The OBNIIIs – No Time for the Blues
The closest thing to Radio Birdman that we have right now, lead guitarist Tom Triplett ripping through volleys of chromatic. Surprisingly, the studio version on the Third Time to Harm album is even more volcanic t han the live version on their Live in San Francisco album. Listen here

Jay Brown – Fox News (Jesus Save Me).
Snidely hilarious faux gospel from the Americana songwriter. Anybody who watches that channel should be tied to a chair and forced to listen to this on loop. LMFAO. From the album Beginner Mind. Listen here

Lorraine Leckie – The Everywhere Man
This song about a party-hopping serial killer originally appeared on the album Rudely Interrupted, her elegant chamber pop collaboration with social critic Anthony Haden Guest. But the simmering, noir version on her latest album Rebel Devil Rebel takes the energy up several notches. Listen here 

Mesiko – Mockingbird
A distantly disquieting, pastorally-tinged art-rock anthem with early 70s Pink Floyd resonance: “Put away the mockingbird inside your lungs, keep your cellular calls to a minimum,” drummer Ray Rizzo sings as the band rises to a squall. From the album Solar Door. Listen here

Kelley Swindall – The Murder Song
A talking blues destined to become a Halloween classic. The dark Americana songstress credits her acting coach for helping her get in touch with her dark side on this one – yikes! From her album Pronounced [KEL-lee SWIN-dul] or something like that. Listen here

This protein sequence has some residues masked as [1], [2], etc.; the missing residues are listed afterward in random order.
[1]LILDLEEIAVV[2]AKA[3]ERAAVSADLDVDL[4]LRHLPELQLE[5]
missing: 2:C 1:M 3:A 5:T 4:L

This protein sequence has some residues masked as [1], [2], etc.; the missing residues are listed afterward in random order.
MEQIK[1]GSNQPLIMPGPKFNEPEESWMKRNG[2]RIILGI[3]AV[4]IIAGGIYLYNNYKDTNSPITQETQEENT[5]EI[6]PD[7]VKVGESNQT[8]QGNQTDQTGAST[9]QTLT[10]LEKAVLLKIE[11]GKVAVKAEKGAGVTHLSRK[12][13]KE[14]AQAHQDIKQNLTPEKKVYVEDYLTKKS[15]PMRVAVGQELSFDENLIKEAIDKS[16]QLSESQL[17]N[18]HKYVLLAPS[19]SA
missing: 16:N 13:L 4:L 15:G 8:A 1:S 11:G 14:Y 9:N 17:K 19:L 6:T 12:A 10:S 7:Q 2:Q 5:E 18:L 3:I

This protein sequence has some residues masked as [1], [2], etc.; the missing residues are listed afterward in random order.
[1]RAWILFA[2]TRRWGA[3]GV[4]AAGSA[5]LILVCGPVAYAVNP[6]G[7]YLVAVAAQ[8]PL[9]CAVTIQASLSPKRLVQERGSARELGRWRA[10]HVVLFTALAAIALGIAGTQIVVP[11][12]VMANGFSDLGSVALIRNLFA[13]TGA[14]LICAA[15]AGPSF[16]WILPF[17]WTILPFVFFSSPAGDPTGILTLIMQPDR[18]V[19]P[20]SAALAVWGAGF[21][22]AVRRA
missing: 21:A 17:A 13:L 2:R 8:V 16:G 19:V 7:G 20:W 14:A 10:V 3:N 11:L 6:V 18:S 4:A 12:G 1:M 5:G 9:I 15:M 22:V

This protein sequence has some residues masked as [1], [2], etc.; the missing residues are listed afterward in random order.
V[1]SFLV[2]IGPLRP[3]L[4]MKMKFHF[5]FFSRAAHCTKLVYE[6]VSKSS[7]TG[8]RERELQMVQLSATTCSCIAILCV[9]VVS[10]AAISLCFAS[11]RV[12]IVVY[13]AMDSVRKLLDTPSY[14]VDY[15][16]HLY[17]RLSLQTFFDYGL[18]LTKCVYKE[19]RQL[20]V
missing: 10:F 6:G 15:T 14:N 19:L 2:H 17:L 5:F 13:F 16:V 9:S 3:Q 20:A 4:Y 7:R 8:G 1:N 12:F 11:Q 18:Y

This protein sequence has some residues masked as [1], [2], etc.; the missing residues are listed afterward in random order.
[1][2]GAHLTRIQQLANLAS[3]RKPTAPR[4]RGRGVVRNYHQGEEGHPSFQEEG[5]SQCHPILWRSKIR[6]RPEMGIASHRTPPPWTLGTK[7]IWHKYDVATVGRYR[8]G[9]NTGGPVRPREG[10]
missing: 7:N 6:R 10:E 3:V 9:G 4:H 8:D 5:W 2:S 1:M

O’Death – Isavelle
The most ornate, and arguably most menacing track on the individualistic, creepy circus rock/Americana/noir cabaret band’s new album Out Of Hands We Go, a murder ballad fueled by Bob Pycior’s icepick violin. Listen here

Dina Regine – Broken
A brooding yet brisk latin-tinged groove with Steve Cropper-esque guitar: “You beat the wall for your past oppressor – sometimes spirits treat you real kind but most of the time they mess with your mind,” Regine sings with a gentle unease. From the New York soul-rock cult figure’s long-awaited album Right On, Alright. Listen here

Wounded Buffalo Theory – You Have Left Me
A gorgeously angst-fueled art-rock anthem that builds to a thicket of chiming guitars; axeman Kurt Leege takes a rare turn on lead vocals and knocks it out of the park. From the New York art-rockers’ album A Painting of Plans. Listen here, free download

Sam Llanas – To Where You Go From